A time being is someone who lives in time, and that means you, and me, and every one of us who is, or was, or ever will be …

You wonder about me.

I wonder about you.

Who are you and what are you doing?

What are you doing now?

I have only scratched the surface of this heartbreaking, uplifting novel. A Tale for the Time Being is a testament to the power of words – a tale whose ideas and characters resonate long after the final page.

Note -I read the paperback version which comes with a ‘fully interactive paperback jacket’. It’s also available in a hardback and eBook bundle.

Do check out Ruth Ozeki’s website: Ozekieland – webworld, for more details and information.

A Tale for the Time Being is on the shortlist of the 2013 ManBooker Prize, announced tonight (Tuesday) – I do hope she wins.

[reposted from EarthLines Review]

Recent Book Reviews

Catching up before book festival season gets going, here’s a round-up of reviews I’ve published online and in print over the last six months.

Colour of MilkNell Leyshon’s The Colour of Milk (Penguin) for Fiction Uncovered in May

outofessexJames Canton’s Out of Essex (Signal Books) for The EarthLines Review in March

BarrettMagpiescoverLynne Barrett’s Magpies (Carnegie Mellon Uni. Press) for Pleiades in the Spring Issue 2013 (print)

A Tale for the Time BeingRuth Ozeki’s A Tale for the Time Being (Canongate) for The EarthLines Review in March

Field Notes from a Hidden CityEsther Woolfson’s Field Notes from a Hidden City (Granta) for TLS in March [subscription; print]

Book Review -Life After Life, by Kate Atkinson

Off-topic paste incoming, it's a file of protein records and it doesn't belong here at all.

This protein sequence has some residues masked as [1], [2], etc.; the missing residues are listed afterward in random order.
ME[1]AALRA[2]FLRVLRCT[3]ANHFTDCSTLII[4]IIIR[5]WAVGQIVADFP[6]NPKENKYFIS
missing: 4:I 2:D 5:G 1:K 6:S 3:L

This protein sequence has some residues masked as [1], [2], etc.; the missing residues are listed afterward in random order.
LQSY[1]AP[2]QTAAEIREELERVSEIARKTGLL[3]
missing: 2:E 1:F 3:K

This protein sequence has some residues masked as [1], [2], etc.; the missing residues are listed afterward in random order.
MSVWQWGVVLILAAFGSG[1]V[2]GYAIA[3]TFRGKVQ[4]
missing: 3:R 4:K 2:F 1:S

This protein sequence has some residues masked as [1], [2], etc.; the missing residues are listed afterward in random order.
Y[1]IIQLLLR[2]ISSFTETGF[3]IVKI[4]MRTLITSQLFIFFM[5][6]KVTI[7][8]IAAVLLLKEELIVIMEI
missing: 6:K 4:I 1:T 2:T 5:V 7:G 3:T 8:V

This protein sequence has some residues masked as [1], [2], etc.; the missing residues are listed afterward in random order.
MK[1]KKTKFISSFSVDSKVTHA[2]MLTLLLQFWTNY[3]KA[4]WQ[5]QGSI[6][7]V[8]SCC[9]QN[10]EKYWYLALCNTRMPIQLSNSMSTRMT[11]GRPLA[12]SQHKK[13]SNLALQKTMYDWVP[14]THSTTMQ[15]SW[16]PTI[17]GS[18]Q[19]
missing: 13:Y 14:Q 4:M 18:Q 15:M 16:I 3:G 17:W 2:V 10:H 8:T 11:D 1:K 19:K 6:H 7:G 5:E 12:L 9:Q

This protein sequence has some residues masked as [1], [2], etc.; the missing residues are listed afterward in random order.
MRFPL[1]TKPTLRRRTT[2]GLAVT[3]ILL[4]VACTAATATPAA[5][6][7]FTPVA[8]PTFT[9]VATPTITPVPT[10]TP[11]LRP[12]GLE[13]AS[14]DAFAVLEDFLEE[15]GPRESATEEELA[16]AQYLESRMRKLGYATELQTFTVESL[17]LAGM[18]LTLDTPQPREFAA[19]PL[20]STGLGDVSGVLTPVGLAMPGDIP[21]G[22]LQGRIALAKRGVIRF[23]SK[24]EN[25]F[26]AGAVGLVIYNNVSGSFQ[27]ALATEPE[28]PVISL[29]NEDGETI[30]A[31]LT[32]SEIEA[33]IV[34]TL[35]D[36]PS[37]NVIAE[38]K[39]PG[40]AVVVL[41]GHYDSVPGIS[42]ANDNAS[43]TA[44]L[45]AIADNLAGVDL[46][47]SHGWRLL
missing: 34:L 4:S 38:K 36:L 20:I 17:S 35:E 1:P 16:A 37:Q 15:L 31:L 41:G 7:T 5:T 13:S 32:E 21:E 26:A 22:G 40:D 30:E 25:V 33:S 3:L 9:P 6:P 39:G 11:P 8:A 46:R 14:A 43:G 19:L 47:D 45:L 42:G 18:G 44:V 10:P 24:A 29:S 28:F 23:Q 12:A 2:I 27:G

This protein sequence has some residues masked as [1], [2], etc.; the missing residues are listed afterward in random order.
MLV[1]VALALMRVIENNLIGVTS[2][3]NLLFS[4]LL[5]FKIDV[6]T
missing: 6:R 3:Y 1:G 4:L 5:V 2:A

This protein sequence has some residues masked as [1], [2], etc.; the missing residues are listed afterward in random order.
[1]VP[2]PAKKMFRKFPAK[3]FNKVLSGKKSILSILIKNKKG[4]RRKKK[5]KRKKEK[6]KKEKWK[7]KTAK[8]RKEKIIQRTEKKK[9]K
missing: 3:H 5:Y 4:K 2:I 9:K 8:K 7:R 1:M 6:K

US ed. LifeAfterLifeLife After Life cover image“One wonders about the divine plan and so on.”

“More of a shambles than a plan,” Ursula agreed.

What if you could live your life again? What if you could revisit those small moments when seemingly inconsequential decisions led you down the wrong path. What if you were given the opportunity to live your life over and over again and again … until you got it right?

This is the premise behind Kate Atkinson’s widely lauded new book, Life After Life. It begins with a scene in a cafe in November 1930. A woman draws out “her father’s old service revolver from the Great War” and takes aim. The narrative leads away from and up to this point. Ursula Todd is born, dies and is reborn. Again and again from 11 February 1910 to 11 February 1910, Ursula Todd lives and dies over and over. She lives through the ‘Great War’, the inter-war years, the blitz, post-war rationing, the misery and tedium of an abusive marriage, Germany in the 1930s. She lives right up to retirement from the civil service in 1967 until she finally has the strength of will to carry out the deed she comes to realise she is born to do.

For me, three things stand out:

1- three-dimensional characters whose names and lives evoke the time periods they live through – names, such as, Ursula, Teddy, Sylvie, Hugh, Izzie, Bridget the housekeeper and Mrs Haddock the midwife- even Maurice is a name perfectly suited to the brother whom no one likes. They live and breath each era through the particularity of things, from the idea of Englishness in the family home, “Fox Corner”, “jam roly poly and custard” for pudding, “a Radiant” gas fire, “Sam Brown … singing ‘The Sun Has Got His Hat On’ “, “a good woollen frock for eight pounds”, a solitary supper of “Welsh rarebit – off a tray on her knee” , the blitz:

a figure in the dark who went with her as far as Hyde Park. Before the war you would never have dreamed of hooking arms with a complete stranger – particularly a man – but now the danger from the skies seemed much greater than anything that could befall you from this odd intimacy.